Login | Join | Contact Us
Walmart Deadlocked With U.S. Over Bribery Probe
CBS hires law firms to probe Les Moonves misconduct allegations
Wells Fargo to pay $2.09 billion fine in mortgage settlement
UPDATE 1-Credit Suisse charged with rigging foreign exchange rates
Eby troubled by lack of anti-money-laundering compliance in B.C. real estate sector
Chinese ex-online tsar Lu Wei charged with bribery
Majority Of Organizations Have Too Few Cybersecurity Workers
U.S. Investigators: Maduro Took Part In PDVSA Money-Laundering Scheme
The Complete Compliance and Ethics Manual — 2018
Workplace Investigations: Techniques and Strategies for Investigators and Compliance Officers
On August 2, Bloomberg News reported, “Walmart Inc. set aside nearly $300 million last fall for a possible resolution with the U.S. government over international bribery allegations, a sign that an end to the years-long investigation was imminent. But eight months later, the sides are deadlocked, three people familiar with the matter said. It’s not about the money: One source of tension is prosecutors’ insistence that Walmart, the world’s largest retailer, admit to certain misconduct as part of any deal, one of the people said. The standoff leaves unfinished one of the biggest foreign-corruption probes of a U.S. company in history, a case that put a spotlight on the obscure Foreign Corrupt Practices Act.”
On August 2, Reuters reported, “CBS Corp said on Wednesday it retained two law firms for a full investigation into the allegations about Chairman and Chief Executive Leslie Moonves, CBS News and cultural issues in the company. The board has also set up a special committee to help the probe, and Moonves will have no role in the investigation, CBS said in a statement. The investigation by the law firm Debevoise & Plimpton will be led by Mary Jo White, a former chair of the U.S. Securities and Exchange Commission, CBS said.”
On August 1, CNN Money reported, “Wells Fargo has agreed to pay a $2.09 billion fine for issuing mortgage loans it knew contained incorrect income information, the Justice Department announced Wednesday. The government said this activity contributed to the financial crisis. … In a statement, Wells Fargo said it ‘remains focused on [its] important role as one of the nation's leading providers of mortgage financing.’”
On July 31, Reuters reported, “Credit Suisse has been charged by European Union antitrust regulators with rigging foreign exchange rates, a sign that the five-year-long EU investigation may reach a conclusion in the coming months. Credit Suisse said on Tuesday in its quarterly report it received notification from the EU executive on July 26 alleging that it ‘engaged in anticompetitive practices in connection with its foreign exchange trading business.’”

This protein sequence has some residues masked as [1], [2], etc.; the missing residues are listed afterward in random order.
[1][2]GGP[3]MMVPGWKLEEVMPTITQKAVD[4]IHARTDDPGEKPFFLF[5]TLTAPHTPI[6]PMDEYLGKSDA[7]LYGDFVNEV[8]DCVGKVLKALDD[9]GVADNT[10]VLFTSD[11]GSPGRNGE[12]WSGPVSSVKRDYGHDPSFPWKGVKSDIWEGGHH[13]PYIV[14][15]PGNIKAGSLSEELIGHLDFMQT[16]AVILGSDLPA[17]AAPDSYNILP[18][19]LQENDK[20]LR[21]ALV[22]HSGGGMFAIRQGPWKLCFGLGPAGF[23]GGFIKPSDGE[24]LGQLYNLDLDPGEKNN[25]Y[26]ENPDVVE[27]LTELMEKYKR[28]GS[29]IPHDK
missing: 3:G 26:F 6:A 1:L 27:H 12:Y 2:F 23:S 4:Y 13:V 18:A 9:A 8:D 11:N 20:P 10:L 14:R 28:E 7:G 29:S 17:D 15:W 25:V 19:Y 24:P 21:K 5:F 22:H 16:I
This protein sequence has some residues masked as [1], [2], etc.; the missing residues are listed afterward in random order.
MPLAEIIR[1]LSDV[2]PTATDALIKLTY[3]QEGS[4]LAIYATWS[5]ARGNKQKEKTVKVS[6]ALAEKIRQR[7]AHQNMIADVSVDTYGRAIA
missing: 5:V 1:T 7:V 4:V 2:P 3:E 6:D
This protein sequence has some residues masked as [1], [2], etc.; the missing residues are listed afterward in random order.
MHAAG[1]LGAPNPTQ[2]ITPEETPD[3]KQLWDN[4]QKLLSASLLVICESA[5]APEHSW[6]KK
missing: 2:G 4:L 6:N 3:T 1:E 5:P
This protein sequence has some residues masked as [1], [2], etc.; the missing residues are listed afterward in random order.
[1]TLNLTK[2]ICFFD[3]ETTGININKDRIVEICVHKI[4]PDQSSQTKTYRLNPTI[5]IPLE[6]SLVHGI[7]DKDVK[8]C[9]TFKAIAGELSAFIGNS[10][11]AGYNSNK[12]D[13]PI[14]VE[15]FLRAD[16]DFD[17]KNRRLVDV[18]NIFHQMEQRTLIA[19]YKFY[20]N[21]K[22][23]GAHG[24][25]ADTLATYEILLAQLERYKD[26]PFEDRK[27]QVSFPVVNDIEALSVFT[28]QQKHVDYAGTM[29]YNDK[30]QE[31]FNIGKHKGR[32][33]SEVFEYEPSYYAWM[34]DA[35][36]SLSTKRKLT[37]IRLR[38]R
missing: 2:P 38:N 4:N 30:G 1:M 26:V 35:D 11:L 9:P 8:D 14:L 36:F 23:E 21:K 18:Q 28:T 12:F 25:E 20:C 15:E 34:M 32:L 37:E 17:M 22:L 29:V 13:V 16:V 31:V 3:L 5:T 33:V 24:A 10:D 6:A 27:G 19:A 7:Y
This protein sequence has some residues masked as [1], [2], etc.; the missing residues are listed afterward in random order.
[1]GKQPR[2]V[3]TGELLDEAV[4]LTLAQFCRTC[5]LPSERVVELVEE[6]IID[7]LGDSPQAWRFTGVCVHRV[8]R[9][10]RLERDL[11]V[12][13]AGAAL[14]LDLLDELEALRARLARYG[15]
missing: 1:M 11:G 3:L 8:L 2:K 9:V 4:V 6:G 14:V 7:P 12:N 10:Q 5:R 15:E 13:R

On July 31, Vancouver Sun reported, “B.C. Attorney General David Eby says he is troubled by the continued lack of compliance with anti-money-laundering controls at B.C. real estate firms revealed in the latest deficiency reports. According to figures obtained by Postmedia News, and reported Monday, Canada’s financial intelligence watchdog found ‘significant’ and ‘very significant’ deficiencies in the money-laundering controls at 88 per cent of 130 real estate entities they examined in B.C. over the last two years. The companies were not identified by name.”
On July 30, BBC News reported, “China's former chief of internet regulation, Lu Wei, has been charged with taking bribes. He is accused of taking advantage of his position to reap monetary and property gain, the official Xinhua News Agency reports. Mr Lu was once one of China's most senior officials, overseeing the department of online media regulation. His role as China's ‘internet tsar’ meant he was once listed as one of Time Magazine's 100 Most Influential People.”
On July 30, Forbes Middle East reported, “In 2017 alone, cybersecurity attacks cost organizations nearly $172 billion globally. In light of this, it is anticipated that companies would move to increase their IT staff to ensure that their cybersecurity is full proof. However, new research indicates that this might now be happening at the adequate frequency it required to keep organizations safe. While it is estimated that global artificial intelligence-based cybersecurity market will grow at a compound annual growth rate (CAGR) of more than 29% between 2018 and 2022, research shows that nearly 63% of organizations have too few cybersecurity workers.”
On July 30, OilPrice.com reported, “A U.S. probe into the laundering of US$1 billion from Venezuela’s state-owned oil company PDVSA has spread to the country’s president, Nicolas Maduro, the Miami Herald reports, citing unnamed sources in the know. Although Maduro has not been named in the criminal complaint filed with the Miami federal court earlier this month, the president along with other senior Venezuelan officials are being investigated for their alleged participation in the scheme that involved channeling hundreds of millions of dollars from PDVSA into U.S. and European banks, as well as real estate in Florida and other assets.”
Get discounts on events and products! Learn more about the benefits of an SCCE membership.
Do you want to receive the latest corporate compliance world news, too? Subscribe! It’s quick and free!
Please feel free to contact the Corporate Compliance Weekly Newsletter editor, Margaret Martyr.
To View the full content on this page you might have to login to your SCCE account. If you do not already have a login and password you can create one for free.
If you have a login click here
To create a login click here
Become a member
Past Web Conference CDs
Post a Job
Post an Internship
6500 Barrie Rd., Ste. 250
Minneapolis, MN 55435
Phone: (952) 933-4977 (888) 277.4977
Fax: (952) 988-0146